Dawah Addict
dawahtip #16

dawahtip #16

The New American Muslim - NYTimes

So a month or so ago I did a video interview for the New York Times about my reversion to Islam, my dawah activities, and my experience as an American revert. Alhamdulillah it’s finally live! Insha’Allah I hope you guys like it. Please share wildly. Thanks :-)

Us finding Islam again, after being purposely stripped of it, finding it in strange places… and then taking on this Islam of the Pakistani, the Islam of the Indian, the Islam of the Arab, the Islam of the, trying every, all the other clothes on, but when we put on our clothes, whatever those clothes are, this will be the crown jewel of the Ummah of Muhammad (saws). I’m excited, I’m pleased, and I’m honored even to be a part of this story. I’m honored to even be here, alive, so that generations down the line when this story is told, that I had contributed anything good to this story.
Amir Sulaiman, in Deen Tight
Why Would a Jew Become a Muslim?
Earlier today, I was catching up on my 84 unread YouTube messages, when I came across this short but to-the-point message:

"I don’t get it … aren’t you Jewish descent why would you convert to Islam … Muslims hate Jews?"

Interesting how that last “question” sounds more like a statement. Sadly, many people have this false impression that Muslims hate Jews, or that Islam is in some way against Jews. Yet I am living proof that this is not the case. I am a Muslim, and I am a Jew, and I happen to be quite proud of my Jewish heritage. I thought it was worth it to respond to the message, and I’d like to share that response with you, so that you might benefit from it as well insha’Allah.

"Hey, thanks for your question. Yeah, I’m a Jew. No, Muslims don’t hate Jews. According to the teachings of Islam, Muslims are required to protect non-Muslims, particularly Jews and Christians, who live in Muslim lands. This is why, when Spain was a Muslim land, then known as Al Andalus, my Jewish ancestors were able to live peacefully in Spain and not be persecuted for their religion, as was the norm in Christian Europe. Among the Christians during the Middle Ages, Jews were killed and tortured for their beliefs and identity. In Spain, this was not the case, and for the most part of the history, Jews, Christians, and Muslims coexisted in relative peace in Islamic Spain. When the Catholics from the North conquered Spain, the Muslims and Jews were forced to convert to Catholicism or be tortured or killed, so most of them left Spain for other lands, and the majority went to other lands controlled by Muslims, because the Jews knew that they would be much safer with the Muslims than with the Christians. Jews moved from Spain to places like North Africa, the Middle East, and other places in Southern Europe which were under Muslim control. My grandmother’s family comes from Greece, and my Grandfathers family comes from Turkey. At that time, Turkey was the center of the Muslim Ottoman Empire, and Greek had just recently come under Ottoman control, so these were both Muslim lands.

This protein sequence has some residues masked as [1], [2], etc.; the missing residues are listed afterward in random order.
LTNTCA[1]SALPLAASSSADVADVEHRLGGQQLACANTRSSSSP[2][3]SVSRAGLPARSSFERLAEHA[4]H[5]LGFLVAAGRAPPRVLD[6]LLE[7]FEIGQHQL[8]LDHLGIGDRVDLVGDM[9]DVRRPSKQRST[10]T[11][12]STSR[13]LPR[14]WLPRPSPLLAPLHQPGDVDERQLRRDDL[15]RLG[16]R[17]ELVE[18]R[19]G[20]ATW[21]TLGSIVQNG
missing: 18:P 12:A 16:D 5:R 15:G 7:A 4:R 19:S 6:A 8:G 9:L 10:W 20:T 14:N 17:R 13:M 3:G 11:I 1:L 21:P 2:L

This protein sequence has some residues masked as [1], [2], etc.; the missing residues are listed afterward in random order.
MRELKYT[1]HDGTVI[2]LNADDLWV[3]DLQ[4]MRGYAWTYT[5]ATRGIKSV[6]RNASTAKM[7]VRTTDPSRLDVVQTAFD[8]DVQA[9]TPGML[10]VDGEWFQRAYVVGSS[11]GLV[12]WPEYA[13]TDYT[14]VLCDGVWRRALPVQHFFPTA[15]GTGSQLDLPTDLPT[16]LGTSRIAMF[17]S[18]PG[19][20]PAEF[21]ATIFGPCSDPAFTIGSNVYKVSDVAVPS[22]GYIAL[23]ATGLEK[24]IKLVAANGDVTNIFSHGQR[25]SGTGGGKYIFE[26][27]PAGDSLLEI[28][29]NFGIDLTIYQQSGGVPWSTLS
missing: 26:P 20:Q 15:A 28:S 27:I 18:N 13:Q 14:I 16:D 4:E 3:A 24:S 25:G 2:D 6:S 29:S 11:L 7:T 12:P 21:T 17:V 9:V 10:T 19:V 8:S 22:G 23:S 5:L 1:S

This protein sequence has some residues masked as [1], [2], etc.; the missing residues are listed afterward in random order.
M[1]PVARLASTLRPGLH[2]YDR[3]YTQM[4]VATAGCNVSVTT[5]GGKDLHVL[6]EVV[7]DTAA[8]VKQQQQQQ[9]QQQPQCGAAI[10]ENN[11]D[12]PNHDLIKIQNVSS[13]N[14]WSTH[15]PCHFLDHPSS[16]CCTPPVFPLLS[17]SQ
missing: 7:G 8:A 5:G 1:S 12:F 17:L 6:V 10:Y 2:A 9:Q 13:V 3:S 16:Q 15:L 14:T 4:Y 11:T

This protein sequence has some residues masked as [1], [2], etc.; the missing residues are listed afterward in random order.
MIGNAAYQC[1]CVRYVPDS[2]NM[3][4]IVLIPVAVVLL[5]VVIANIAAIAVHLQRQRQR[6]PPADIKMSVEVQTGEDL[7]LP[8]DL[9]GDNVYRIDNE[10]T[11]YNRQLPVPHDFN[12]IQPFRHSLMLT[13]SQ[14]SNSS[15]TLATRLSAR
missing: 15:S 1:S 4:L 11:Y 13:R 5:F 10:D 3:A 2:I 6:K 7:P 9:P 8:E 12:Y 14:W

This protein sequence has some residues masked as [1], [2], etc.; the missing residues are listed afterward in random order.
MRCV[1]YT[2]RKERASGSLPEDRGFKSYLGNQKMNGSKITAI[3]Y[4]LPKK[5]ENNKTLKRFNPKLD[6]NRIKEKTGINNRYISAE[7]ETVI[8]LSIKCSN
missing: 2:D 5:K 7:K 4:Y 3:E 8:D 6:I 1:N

My conversion (or more accurately reversion, since we are all born Muslim) to Islam had a lot to do with my Jewish heritage. My mom is Jewish and my dad is Catholic, so growing up I wanted to find my own religious identity. As I got older and started to really examine things, I knew that I had a deep love and respect for Jesus (as), but especially considering my Jewish background, I was very conscious of the strict monotheism in Judaism (which happens to be shared by Islam, and I would argue is even more strict than in Judaism), and I knew that the Christian understanding of Jesus (as) as a part of God or the son of God was in total conflict with the first commandment given to Moses (as). The more I thought about it, the more I realized that I could not follow either religion. I couldn’t follow Judaism because it does not recognize Jesus (as) as the Messiah, something about which I was convinced, and I could not be Christian because it insisted on a concept of God that conflicted, not only with the prophets of the old testament, but also with the teachings of the Jewish Prophet and Messenger and Messiah, Jesus the son of Mary (as). I decided that I would consider myself upon the religion of Jesus (as) and his original Jewish believing followers who never worshipped him but worshipped God alone.
Not long after, I realized that Islam is that religion, and I became a Muslim.”

Why Would a Jew Become a Muslim?

Earlier today, I was catching up on my 84 unread YouTube messages, when I came across this short but to-the-point message:

"I don’t get it … aren’t you Jewish descent why would you convert to Islam … Muslims hate Jews?"